by Jay Johansen | Aug 21, 2021
Every now and then someone publishes an article with advice for women on how to have a good relationship with her boyfriend or husband. And when they do, if there's any way for readers to post feedback, you can count on someone saying, (a) How dare you tell women how they can improve their marriages! Why aren't you telling men how to improve the marriage? Why is it all on her? And/or (b) She shouldn't have to do anything. He should love her just the way she is. And/or (c) You can't make someone love you.
These responses are simply wrong.
Who sid it was?
If someone is offering advice to women, presumably the woman knows what she wants her man to do. She doesn't need anyone to tell her that. What she wants to know is how to get him to do it. That is, what she can do to improve her relationship?
(If she doesn't know what she wants, if she has some vague feeling that she's not satisfied but she's not sure why, that's a different problem.)
If someone actually said, "It's all up to her. Her husband should just sit back and do nothing and she should do all the work", I'd say, yeah, that's one-sided, unfair, and frankly unrealistic. But if someone is giving advice to a woman, it makes sense that he or she ... gives advice to a woman. I certainly think that people should also give advice to men on how to improve their relationships. But that's a different audience and therefore typically a different article.
Yes, you could write an article with section 1, advice to men, and section 2, advice to women. But that would just be two articles addressed to totally different audiences slapped together. A man might read the section for women, or a woman might read the section for men, out of curiosity or to see if they agree with it, but it would not serve any practical value. It would be as practical as writing an article with section 1, how to repair automobile fuel injectors, and section 2, an inspiring story about how my dog saved my life.
Really? No matter what she is doing? Would you say that in reverse, that a woman should love her husband just the way he is, no matter what? Suppose a man said, "Sure I regularly gamble away all of our money so we have nothing left for the rent or groceries. I like to gamble. And sometimes when I get drunk I beat her up. It helps me blow off steam. But she should love me just the way I am." Would you agree with that? I'd say that's nonsense. If he was really doing that, he has serious problems that he needs to fix. Even if it's something less dramatic, like a woman says, "I wish my husband would tell me that he loves me every day", wouldn't it be reasonable to say to her husband, "Surely you can do this. It would make your wife happy, and what would it cost you?" rather than "You should tell her to shut up and quit nagging you. She should love you just the way you are."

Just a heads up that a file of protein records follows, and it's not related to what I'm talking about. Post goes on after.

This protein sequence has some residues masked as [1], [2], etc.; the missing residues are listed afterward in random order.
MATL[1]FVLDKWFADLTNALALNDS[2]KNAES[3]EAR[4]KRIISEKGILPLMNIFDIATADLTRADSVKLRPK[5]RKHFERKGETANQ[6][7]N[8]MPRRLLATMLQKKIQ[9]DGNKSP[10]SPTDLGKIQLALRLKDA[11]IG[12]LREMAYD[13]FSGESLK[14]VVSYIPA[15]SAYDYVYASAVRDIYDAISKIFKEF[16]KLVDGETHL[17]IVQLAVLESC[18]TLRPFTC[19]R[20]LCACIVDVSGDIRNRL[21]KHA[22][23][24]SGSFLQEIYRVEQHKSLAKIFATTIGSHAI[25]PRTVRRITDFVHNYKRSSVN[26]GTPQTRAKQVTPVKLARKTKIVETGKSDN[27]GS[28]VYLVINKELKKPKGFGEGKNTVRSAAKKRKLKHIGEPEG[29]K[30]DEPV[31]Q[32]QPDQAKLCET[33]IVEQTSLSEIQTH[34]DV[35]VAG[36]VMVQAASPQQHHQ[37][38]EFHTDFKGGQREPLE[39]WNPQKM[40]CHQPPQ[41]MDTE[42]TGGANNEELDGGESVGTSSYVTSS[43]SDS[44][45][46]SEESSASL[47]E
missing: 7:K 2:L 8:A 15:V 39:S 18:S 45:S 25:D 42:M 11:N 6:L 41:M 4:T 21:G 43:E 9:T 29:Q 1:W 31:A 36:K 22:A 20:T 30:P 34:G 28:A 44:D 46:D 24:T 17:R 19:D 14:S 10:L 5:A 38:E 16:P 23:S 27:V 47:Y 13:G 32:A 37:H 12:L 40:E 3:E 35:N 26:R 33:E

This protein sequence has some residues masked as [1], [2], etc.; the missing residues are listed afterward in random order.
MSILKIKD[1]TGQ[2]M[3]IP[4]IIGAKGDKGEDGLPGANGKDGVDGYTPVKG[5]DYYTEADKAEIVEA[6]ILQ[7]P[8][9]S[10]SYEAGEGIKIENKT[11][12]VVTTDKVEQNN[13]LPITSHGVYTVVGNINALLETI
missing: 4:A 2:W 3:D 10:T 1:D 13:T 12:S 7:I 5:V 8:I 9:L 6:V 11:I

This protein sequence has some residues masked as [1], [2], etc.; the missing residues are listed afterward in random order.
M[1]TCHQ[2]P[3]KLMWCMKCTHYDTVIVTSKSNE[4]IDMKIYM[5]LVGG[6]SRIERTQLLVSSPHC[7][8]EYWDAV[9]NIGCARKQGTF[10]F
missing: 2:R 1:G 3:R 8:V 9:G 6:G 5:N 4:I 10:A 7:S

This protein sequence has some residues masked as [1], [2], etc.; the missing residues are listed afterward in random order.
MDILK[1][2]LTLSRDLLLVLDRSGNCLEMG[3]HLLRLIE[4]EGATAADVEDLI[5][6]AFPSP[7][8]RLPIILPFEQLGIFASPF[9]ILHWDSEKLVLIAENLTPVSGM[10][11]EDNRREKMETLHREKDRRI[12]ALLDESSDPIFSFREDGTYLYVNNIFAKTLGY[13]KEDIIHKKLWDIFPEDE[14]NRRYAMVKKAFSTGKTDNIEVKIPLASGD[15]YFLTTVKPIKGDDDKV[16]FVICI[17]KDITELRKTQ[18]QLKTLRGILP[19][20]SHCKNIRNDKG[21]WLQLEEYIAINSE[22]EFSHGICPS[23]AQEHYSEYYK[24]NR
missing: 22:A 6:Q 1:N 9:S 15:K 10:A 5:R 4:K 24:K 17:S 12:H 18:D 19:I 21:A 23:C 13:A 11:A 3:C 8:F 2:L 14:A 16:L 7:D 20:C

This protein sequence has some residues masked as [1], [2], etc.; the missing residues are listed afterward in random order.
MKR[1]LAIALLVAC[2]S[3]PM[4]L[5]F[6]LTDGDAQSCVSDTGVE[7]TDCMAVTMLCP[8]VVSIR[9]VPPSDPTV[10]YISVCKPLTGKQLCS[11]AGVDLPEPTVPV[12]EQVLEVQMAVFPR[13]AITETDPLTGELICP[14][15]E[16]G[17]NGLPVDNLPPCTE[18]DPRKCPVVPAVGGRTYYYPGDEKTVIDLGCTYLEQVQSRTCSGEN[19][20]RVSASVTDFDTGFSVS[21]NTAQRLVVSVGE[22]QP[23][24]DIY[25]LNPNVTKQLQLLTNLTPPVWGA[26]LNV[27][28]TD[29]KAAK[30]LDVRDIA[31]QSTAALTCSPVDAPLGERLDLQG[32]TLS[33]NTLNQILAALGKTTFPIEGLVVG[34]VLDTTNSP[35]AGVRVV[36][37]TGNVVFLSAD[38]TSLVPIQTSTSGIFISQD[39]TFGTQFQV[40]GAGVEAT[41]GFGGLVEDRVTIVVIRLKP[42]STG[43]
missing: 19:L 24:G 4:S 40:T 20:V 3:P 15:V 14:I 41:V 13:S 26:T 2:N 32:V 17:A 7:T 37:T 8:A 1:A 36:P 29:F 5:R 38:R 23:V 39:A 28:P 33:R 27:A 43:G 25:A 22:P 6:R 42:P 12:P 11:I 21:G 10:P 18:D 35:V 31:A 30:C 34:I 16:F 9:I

Likewise there are things, big and small, that a woman could do to make her husband happy. Why not do them? Okay, maybe some things he wants her to do are unreasonable demands or beyond her ability. But what if the things he asks for are quite modest and easily done?
None of us is perfect. We could all improve. Including when it comes to making a romantic partner happy.
That's true, of course, you can't force someone to love you. But you can entice someone to love you. There are pretty obviously things you could do to make it easier for someone to love you. If when your husband comes home from work you immediately start screaming obscenities at him, that's probably not going to encourage him to love you. If, on the other hand, you greet him at the door with hugs and kisses, that would at least have some hope of inspiring love and a positive response.
© 2021 by Jay Johansen
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